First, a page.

How the turkey nearly cooked our goose

The flames shot 10 feet into the air out of the old, rusty barrel smoker in the backyard as we stood dumbfounded. What I'd expected was a nice, quiet first Thanksgiving. Now where was the turkey? I began to have doubts about my husband's cooking ability.

Matt, exhibits a joie de vivre and chiseled good looks, but the reason I fell in love with him was his cooking. He fulfilled my dream of the perfect mate: A man who can cook.

Before I met him, I felt cooking was something that was better left to the professionals. It's not that I didn't know how to cook; I just didn't enjoy doing it. (I believe that boiling water and making toast qualifies as cooking, and I'm capable of doing both, if I have to.)

My parents often expressed concern that my lack of culinary ability would hinder me in finding a husband. They would laugh saying, "You'd better find a man who will cook." They thought I had a better chance of finding Bigfoot. I'd reply, "I will!" And I did!

I fell in love with Matt not just because he could cook, but also because his cooking is so good. His dishes taste far better than anything at a restaurant. His expertise in the kitchen stems not from any formal training, but from pure passion and imagination. He possesses the ability to make any meal extraordinary.

Matt's favorite challenge is wild game. He claims that he concocts recipes in the field. His grilled duck reduces me to drooling and infantile noises.

For our first Thanksgiving, we were given a wild turkey. He cleaned it, but did not pluck it before putting it in the freezer.

Wednesday afternoon, my mother called to check on the progress of the turkey. "So how long has the turkey been thawing?"

I was taken aback. "Uh, thawing the turkey?" It was still wrapped in a big black garbage bag in the freezer.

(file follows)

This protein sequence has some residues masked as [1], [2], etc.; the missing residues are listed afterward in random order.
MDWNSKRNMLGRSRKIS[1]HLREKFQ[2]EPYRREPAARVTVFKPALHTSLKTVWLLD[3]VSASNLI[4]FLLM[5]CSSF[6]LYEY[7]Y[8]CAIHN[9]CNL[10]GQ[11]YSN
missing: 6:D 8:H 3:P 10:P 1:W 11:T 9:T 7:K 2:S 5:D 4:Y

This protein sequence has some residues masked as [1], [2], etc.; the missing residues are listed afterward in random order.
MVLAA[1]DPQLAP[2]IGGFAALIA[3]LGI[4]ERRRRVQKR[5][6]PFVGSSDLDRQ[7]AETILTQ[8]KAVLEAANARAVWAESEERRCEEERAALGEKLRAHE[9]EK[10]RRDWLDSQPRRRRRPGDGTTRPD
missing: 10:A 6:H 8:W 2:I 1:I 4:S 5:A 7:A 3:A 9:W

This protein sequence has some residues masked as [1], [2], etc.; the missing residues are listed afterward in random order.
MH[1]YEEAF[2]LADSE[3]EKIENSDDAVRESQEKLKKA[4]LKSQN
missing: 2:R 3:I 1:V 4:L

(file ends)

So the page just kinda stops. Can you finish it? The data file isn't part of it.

"Sharon, you should have put it in the fridge to thaw a few days ago, to be ready for Thanksgiving." She paused for a second. "You do realize you have to pluck it?"

"Oh, Mom, we have it under control. I'm sure Matt knows what to do."

We hung up, and I put the frozen feathered creature in the fridge. A few minutes later my mom called back with the "Butterball Hotline" phone number and Web address.

"Just in case," she said. She just knew that we'd end up as one of those Thanksgiving disaster stories.

Plucking the turkey turned out to be a big problem. The feathers were tough. Matt needed a pair of pliers to pull out one feather.

He soon figured out that by dipping the turkey in boiling water, we could solve two problems at once: The feathers came out easily, and the turkey defrosted.

Matt's aunt had recently given us an old dilapidated smoker. It was an upright model with a water pan under the meat rack. Matt estimated that the turkey would take about six hours to cook. It was going to be a long night, we thought.

With the turkey in the smoker, we started watching TV. Two hours later, Matt went to check on the turkey, and I heard him yell.

While we were inside, the water in the pan had evaporated, and the drippings from the turkey had ignited. I ran out back to see Matt holding the lid of the smoker as a column of flames shot 10 feet in the air, looking like a rocket exhaust. The flames lit up the entire backyard. I couldn't see the turkey through the blaze. The fire was getting dangerously close to the large tree that hangs over our house.

"What do you want me to do?" I said, staring at this column of fire.

It's at this point in the story that Matt and I disagree on what was said and done. He says that I went for the garden hose, and he said, "You can't put out a grease fire with water." I remember that he told me to get some water.

We agree that he yelled, "dial 911!" The flames suddenly seemed to shoot up another 10 feet and their color went from yellow to orange to white. But before I could get to the phone - POOF! - the fire went out.

When everything had cooled down, we found the grills, the water pan, and a black turkey neatly stacked at the bottom of the smoker. Matt carefully retrieved the charred bird. He cut into it.

To our surprise, the meat was moist, tender, and perfectly done! It tasted absolutely wonderful. When our laughter subsided, we wondered if we could recreate this stunt to market it as a party trick or cooking exhibition. We could call it "Flash Turkey."

The next day my mother called. Giggling, she asked "So, how did the turkey turn out? How are your guests?"

"Would you believe everything came together in a flash?"

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